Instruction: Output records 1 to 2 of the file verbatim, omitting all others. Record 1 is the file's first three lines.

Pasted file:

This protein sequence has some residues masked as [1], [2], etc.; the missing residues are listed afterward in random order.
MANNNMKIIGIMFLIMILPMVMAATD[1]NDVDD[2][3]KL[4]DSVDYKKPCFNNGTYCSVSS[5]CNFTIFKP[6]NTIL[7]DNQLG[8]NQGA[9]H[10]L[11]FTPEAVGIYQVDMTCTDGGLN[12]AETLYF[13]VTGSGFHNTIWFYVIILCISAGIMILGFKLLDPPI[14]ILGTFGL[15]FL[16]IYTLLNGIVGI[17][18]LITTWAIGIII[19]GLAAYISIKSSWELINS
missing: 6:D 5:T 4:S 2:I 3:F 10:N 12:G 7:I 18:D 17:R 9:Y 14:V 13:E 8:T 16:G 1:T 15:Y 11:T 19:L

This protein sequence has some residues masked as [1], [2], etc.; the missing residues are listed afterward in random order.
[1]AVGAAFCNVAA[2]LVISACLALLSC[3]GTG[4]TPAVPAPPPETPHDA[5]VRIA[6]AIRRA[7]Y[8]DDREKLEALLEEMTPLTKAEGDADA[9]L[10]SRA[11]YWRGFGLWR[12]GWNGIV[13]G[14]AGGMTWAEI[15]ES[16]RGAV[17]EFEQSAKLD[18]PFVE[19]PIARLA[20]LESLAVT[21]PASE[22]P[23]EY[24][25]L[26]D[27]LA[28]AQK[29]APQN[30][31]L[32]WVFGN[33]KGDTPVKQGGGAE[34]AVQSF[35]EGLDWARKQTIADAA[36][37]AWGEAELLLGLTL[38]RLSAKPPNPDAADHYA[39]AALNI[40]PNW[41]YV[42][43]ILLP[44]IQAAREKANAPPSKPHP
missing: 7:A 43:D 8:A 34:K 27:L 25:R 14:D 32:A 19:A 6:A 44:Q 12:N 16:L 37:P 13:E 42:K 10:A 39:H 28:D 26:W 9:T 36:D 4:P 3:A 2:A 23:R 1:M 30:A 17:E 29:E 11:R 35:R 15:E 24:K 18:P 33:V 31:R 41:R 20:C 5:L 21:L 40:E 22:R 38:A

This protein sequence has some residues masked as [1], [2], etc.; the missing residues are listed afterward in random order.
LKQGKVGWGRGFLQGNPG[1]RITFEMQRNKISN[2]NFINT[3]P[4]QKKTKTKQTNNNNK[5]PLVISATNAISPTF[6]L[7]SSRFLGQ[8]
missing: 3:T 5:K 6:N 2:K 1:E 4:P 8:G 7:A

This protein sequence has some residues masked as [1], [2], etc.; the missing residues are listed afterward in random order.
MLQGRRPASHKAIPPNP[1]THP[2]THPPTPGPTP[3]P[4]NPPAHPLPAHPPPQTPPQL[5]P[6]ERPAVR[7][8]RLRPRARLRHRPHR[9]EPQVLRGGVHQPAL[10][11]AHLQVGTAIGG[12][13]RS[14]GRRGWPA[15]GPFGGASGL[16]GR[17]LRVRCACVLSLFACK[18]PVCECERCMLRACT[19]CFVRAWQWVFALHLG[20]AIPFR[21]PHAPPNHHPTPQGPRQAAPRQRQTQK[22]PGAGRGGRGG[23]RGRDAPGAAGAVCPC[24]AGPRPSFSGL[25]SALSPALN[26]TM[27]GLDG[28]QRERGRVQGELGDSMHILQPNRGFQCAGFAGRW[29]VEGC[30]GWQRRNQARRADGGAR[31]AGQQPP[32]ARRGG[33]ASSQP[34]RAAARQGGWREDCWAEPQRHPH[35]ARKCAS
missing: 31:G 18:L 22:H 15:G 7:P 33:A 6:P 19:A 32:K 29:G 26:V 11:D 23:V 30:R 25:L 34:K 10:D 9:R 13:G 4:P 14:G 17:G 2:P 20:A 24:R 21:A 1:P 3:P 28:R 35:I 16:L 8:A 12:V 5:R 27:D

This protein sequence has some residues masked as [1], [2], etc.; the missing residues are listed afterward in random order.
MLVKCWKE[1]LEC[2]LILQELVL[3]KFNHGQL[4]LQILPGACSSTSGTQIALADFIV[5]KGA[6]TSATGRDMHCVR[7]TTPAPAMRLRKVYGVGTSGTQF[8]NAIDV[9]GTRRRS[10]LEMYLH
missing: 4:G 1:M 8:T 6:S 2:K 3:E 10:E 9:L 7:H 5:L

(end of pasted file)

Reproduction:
This protein sequence has some residues masked as [1], [2], etc.; the missing residues are listed afterward in random order.
MANNNMKIIGIMFLIMILPMVMAATD[1]NDVDD[2][3]KL[4]DSVDYKKPCFNNGTYCSVSS[5]CNFTIFKP[6]NTIL[7]DNQLG[8]NQGA[9]H[10]L[11]FTPEAVGIYQVDMTCTDGGLN[12]AETLYF[13]VTGSGFHNTIWFYVIILCISAGIMILGFKLLDPPI[14]ILGTFGL[15]FL[16]IYTLLNGIVGI[17][18]LITTWAIGIII[19]GLAAYISIKSSWELINS
missing: 6:D 5:T 4:S 2:I 3:F 10:N 12:G 7:I 18:D 17:R 9:Y 14:V 13:E 8:T 16:G 1:T 15:Y 11:T 19:L

This protein sequence has some residues masked as [1], [2], etc.; the missing residues are listed afterward in random order.
[1]AVGAAFCNVAA[2]LVISACLALLSC[3]GTG[4]TPAVPAPPPETPHDA[5]VRIA[6]AIRRA[7]Y[8]DDREKLEALLEEMTPLTKAEGDADA[9]L[10]SRA[11]YWRGFGLWR[12]GWNGIV[13]G[14]AGGMTWAEI[15]ES[16]RGAV[17]EFEQSAKLD[18]PFVE[19]PIARLA[20]LESLAVT[21]PASE[22]P[23]EY[24][25]L[26]D[27]LA[28]AQK[29]APQN[30][31]L[32]WVFGN[33]KGDTPVKQGGGAE[34]AVQSF[35]EGLDWARKQTIADAA[36][37]AWGEAELLLGLTL[38]RLSAKPPNPDAADHYA[39]AALNI[40]PNW[41]YV[42][43]ILLP[44]IQAAREKANAPPSKPHP
missing: 7:A 43:D 8:A 34:K 27:L 25:R 14:D 32:A 19:A 6:A 44:Q 12:N 16:L 37:P 13:E 42:K 10:A 39:H 28:D 26:W 9:T 36:D 4:P 3:A 2:A 23:R 1:M 30:A 17:E 29:E 11:R 35:R 15:E 24:K 18:P 33:V 31:R 41:R 20:C 5:L 21:L 40:E 22:R 38:A